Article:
(a) Not the shifting of the Boundary but the removal of the Boundary, or failing that the removal so far as possible of its disadvantages and inconveniences.

    (Quote Craig's speech saying he wishes such a state of things that no one should care which side of the Boundary he was on.)

    (b) Real peace and friendship between North and South, to be secured by the settlement of outstanding differences and by securing means of close co-operation for the future.

    It is scarcely open to question that the economic results of a Boundary, especially a Customs Boundary, are disadvantageous to both parts of the country; nor that real peace and prosperity is possible so long as the two Governments remain so completely aloof as at present.

    We do not propose to hark back to any of the plans formerly suggested, such as that contained in Articles 14 and 15 of the Treaty, nor the Council of Ireland, but to propound one which appears both sound and practicable.

  5. With these ends in view we propose:
  6. (a) An all-Ireland authority to be established, to consist of the Oireachtas and the Northern Parliament sitting together, [these to be elected on the same franchise, and]2 the number of members in each to be in proportion to population.

    (b) The Powers retained by the British Parliament under the Act of 1920 to be transferred either to the all-Ireland authority or to the Northern Parliament as specified.

    (c) The all-Ireland authority to control:

    (1) External Affairs. Northerners could thus be among the representatives at League of Nations, Imperial Conference etc.

    (2) Customs and Excise. (But see below (e)).

    (3) Imposition of Income Tax etc. (to ensure uniformity), but not necessarily collection of such taxes.

    (4) Such other matters as the two parties agree to transfer to central control.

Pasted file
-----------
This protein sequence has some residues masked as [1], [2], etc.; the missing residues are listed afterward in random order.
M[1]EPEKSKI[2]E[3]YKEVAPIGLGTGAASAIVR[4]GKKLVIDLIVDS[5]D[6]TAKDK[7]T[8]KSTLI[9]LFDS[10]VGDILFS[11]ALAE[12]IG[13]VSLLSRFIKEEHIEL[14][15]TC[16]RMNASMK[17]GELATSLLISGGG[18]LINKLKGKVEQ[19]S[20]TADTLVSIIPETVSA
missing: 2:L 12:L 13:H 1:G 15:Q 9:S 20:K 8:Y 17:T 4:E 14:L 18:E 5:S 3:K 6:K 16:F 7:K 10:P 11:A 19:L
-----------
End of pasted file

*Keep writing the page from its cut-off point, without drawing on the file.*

(It will probably be found that, if and when negotiations take place the desirability of centralisation will be plain in the case of e.g. Fisheries (as in Act of 1920), compilation of Census and other statistics, scientific research, etc.)

    (d) The all-Ireland authority to meet alternately in Dublin and Belfast. The Governor-General to be appointed alternately on the recommendation of the Free State and Northern Governments.

    (e) Abolition of the Customs barrier in Ireland, and collection of all Customs duties at the ports, under central authority. In order, however, to prevent any possible imposition of duties such as would injure Northern industries, a Customs Convention such as will suit those industries to be concluded as part of the original agreement and to remain in force for a fixed term of years.

    (This question of Customs will probably be the crux. In order to meet any possible objections an elaborate agreement may be necessary, corresponding to the Railway Agreement at the time of South African union.)

    (f) Restoration of Proportional Representation in Northern Ireland, reversal of gerrymandering, and disbandment of Specials.

    (g) Northern minority to enter the Northern Parliament.

    (h) Minor alterations of the Boundary by agreement. Or, if thought preferable, Northern Ireland to consist of Nine Counties.

  7. These proposals are put forward as covering the main points at issue, and as giving the outline of a practicable scheme. Obviously they will require elaboration in detail, such as is impossible in one short statement. We do not ask for immediate acceptance or rejection of the proposals as they stand, but we ask for their acceptance as a basis of negotiation. We propose that such negotiations should take place between the two Governments, in Ireland, at the earliest convenient moment.
  8. It may be well to recapitulate what is offered to the North:

    (a) No cutting down of territory except by consent.

    (b) Abolition of the drawbacks of the Boundary.

    (c) Financial advantages through the transfer to them of powers retained by Westminster.

    (d) Real peace and stability.

    In return what we hope to gain:

    (a) Fair treatment for our supporters in the North.

    (b) Cooperation of the whole country in necessary work.

    (c) Again, peace and stability.

    1 No.272 above.

    2 A handwritten marginal note reads: 'suggested omission' and the square brackets are inserted by hand.